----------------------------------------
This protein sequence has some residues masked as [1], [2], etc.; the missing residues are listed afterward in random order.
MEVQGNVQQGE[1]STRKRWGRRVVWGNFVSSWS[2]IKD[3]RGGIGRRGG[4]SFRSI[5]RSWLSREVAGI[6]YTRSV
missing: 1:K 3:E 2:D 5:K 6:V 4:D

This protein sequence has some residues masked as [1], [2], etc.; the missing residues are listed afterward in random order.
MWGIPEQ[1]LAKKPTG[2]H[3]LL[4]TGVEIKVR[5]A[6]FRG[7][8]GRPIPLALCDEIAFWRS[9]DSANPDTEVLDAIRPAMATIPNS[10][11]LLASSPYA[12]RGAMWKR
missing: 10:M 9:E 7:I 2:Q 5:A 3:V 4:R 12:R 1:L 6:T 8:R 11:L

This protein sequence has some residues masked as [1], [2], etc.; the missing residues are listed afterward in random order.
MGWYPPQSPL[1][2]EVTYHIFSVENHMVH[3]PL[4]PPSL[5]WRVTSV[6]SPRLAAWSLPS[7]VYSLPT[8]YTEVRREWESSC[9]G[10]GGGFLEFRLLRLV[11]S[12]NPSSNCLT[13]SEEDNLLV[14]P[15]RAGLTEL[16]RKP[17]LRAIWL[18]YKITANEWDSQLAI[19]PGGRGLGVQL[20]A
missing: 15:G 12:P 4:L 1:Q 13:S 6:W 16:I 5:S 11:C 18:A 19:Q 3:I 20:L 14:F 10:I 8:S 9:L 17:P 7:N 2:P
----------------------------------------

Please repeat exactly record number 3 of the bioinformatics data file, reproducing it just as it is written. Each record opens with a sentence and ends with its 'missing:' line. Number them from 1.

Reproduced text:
This protein sequence has some residues masked as [1], [2], etc.; the missing residues are listed afterward in random order.
MGWYPPQSPL[1][2]EVTYHIFSVENHMVH[3]PL[4]PPSL[5]WRVTSV[6]SPRLAAWSLPS[7]VYSLPT[8]YTEVRREWESSC[9]G[10]GGGFLEFRLLRLV[11]S[12]NPSSNCLT[13]SEEDNLLV[14]P[15]RAGLTEL[16]RKP[17]LRAIWL[18]YKITANEWDSQLAI[19]PGGRGLGVQL[20]A
missing: 15:G 12:P 4:L 1:Q 13:S 6:W 16:I 5:S 11:C 18:A 19:Q 3:I 20:L 14:F 10:I 8:S 9:L 17:P 7:N 2:P